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    That's what I said. Undoing Sober Barney was good. Not using Manjula and the octuplets too much is undifferent (they are not great, but since they are there, maybe they could do something better with them?) but the other things were bad decissions on Jean's part. I kinda think Edna and Skinner marrying and even having a children would have probably been better than Nedna. I guess Jean just thought he could go back to status quo by separating Skinner and Edna and then having Edna replacing Maude. But Edna and Maude are very different characters. It's still not the worst of Jean's changes (I even voted pro-Nedna, so I can't blame them, even though I just did it cause I wanted them to keep some continuity) , though, and it still has some potential but Fit Tony and Bob family were badly handled. I think Bob's family could have been a good idea if well done, but they were very 'bleh' characters.

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    Quote Originally Posted by Cartoonnetwork View Post
    ^You're mostly right, but if we can't rant at least a little bit, what's the point of having a discussion forum to begin with?
    That's a question I keep asking myself constantly.

    I think rants have short lifespans. It's nice to let it out at first, but after a while it gets tiresome.

    I also think there's a fine line between discussion and ranting, one that people have yet to figure out. It's easy to blur that line, the way I see it, and I feel it creates a somewhat hostile environment at times (or an overly sarcastic one).

    Also, it occurs to me that a person's mood can really color their outlook on the world more often than not. I recall Josh Weinstein mention he once changed his opinion on an episode because he was in a lousy mood when he first saw it (not a Simpsons episode, per se, but an example).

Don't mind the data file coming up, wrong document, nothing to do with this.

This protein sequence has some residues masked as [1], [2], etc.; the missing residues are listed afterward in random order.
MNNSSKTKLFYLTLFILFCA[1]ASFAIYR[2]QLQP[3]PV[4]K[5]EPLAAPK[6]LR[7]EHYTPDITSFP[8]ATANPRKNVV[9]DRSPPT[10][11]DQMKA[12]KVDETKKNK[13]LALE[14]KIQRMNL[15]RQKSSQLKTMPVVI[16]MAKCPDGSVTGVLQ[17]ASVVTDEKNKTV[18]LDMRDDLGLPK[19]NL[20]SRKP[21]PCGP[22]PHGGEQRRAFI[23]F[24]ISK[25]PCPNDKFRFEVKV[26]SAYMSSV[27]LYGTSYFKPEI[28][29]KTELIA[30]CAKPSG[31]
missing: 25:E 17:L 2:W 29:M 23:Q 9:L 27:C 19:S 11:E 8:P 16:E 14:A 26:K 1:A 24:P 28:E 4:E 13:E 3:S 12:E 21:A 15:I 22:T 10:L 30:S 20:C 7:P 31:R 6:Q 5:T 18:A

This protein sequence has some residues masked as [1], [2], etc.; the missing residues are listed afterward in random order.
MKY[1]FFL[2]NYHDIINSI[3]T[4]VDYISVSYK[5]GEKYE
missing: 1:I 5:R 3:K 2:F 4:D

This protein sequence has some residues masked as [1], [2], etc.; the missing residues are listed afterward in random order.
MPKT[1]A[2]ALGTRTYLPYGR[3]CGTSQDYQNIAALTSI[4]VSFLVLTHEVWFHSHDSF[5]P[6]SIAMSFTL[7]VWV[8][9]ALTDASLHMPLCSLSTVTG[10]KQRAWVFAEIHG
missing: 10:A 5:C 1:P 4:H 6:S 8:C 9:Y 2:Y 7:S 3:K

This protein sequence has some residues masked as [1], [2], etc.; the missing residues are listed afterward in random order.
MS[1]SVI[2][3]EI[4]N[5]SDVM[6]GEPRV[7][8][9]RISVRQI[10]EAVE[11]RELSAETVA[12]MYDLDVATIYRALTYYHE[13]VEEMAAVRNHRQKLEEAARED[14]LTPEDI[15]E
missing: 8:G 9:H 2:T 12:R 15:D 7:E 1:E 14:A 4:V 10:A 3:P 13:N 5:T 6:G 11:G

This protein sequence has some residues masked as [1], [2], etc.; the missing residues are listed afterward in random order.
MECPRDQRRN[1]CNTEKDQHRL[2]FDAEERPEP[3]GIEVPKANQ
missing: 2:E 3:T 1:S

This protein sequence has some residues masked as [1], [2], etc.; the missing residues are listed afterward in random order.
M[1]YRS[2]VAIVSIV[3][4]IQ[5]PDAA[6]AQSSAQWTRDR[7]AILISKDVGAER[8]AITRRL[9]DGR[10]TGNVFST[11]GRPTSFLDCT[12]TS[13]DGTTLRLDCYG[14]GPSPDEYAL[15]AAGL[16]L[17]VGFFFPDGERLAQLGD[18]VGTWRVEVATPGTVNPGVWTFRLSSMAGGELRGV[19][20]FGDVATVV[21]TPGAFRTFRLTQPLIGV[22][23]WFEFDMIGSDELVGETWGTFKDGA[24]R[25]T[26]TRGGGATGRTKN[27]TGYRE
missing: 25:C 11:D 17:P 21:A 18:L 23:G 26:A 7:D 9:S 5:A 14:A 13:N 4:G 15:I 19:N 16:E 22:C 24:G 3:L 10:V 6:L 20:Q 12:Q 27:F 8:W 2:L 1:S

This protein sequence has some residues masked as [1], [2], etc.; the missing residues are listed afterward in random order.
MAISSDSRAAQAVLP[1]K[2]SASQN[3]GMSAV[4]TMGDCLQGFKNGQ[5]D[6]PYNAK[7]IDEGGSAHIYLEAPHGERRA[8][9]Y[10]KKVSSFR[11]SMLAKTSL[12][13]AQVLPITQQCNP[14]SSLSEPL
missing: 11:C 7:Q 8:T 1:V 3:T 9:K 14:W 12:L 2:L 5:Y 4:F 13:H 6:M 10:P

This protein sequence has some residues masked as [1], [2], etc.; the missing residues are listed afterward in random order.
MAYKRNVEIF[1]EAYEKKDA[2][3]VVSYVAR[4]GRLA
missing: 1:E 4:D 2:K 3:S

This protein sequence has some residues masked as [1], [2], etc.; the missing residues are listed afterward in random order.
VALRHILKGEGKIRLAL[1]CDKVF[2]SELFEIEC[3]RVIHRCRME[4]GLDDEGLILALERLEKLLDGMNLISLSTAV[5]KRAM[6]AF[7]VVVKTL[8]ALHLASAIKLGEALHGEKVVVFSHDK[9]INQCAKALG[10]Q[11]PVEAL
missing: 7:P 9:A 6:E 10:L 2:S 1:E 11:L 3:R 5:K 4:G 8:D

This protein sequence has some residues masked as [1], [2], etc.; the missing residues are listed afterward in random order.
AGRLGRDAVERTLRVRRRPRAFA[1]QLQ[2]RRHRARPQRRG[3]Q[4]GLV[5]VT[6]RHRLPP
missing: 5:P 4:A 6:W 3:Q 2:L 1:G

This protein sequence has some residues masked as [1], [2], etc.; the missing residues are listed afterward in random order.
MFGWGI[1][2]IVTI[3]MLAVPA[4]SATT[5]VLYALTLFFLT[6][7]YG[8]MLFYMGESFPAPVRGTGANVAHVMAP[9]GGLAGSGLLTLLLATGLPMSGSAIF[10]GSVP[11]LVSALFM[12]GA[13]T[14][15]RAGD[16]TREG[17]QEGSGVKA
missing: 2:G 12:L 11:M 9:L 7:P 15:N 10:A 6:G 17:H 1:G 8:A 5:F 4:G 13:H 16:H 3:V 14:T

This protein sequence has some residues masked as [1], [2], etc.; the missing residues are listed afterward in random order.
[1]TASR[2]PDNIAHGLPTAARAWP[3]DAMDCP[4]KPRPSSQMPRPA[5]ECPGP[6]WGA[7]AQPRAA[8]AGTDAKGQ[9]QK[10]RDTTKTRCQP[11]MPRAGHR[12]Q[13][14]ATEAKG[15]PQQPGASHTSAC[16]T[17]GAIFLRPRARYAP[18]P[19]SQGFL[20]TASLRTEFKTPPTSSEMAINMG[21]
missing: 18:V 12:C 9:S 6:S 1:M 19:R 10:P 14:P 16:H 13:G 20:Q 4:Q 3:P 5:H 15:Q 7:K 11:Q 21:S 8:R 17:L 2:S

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    Yeah, if you're gonna completely despise an episode of a show because of the bad continuity, then you should look at the genre. It's a sitcom. The only shows that need good continuity are dramas and soap operas. A sitcom can get rid of or bring in a character suddenly, or change a character's actor, but do people hate those episodes? Nope.

    There are loads of instances where the show has went back on, or retconned, continuity, but unless it's a drama or soap opera, you shouldn't really care all that much. Because Principal Skinner is a fictional character. The writers should be able to retcon what or who they want, and the fandom shouldn't be completely outraged by it, like they were with this episode fifteen years ago.

    Because, past the 'bad continuity', this episode is still as brilliant as the other episodes in the Oakley~Weinstein era.

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    I am not a fan of The Principal and the Pauper, although I don't dislike it because of the continuity issue, or because it isn't funny enough. My biggest problem with it was how annoying everyone was. Armin Tamzarian had to turn everything over to Skinner, just because he had a name change. For some reason, anything Armin had ever had or done was now Skinner's. Armin still got the job as principal. Armin still bought all of his possessions. Armin was still responsible for all of the accomplishments that Armin did as Skinner, but for some reason he feels the need to turn them all over to Skinner. It really bothered me.
    I don't look to far into continuity, which is probably why That 90's Show is one of my favorite post-classics. I thought it was a funny-enough episode. That part just really got on my nerves.

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    Quote Originally Posted by GallifreyanGallade View Post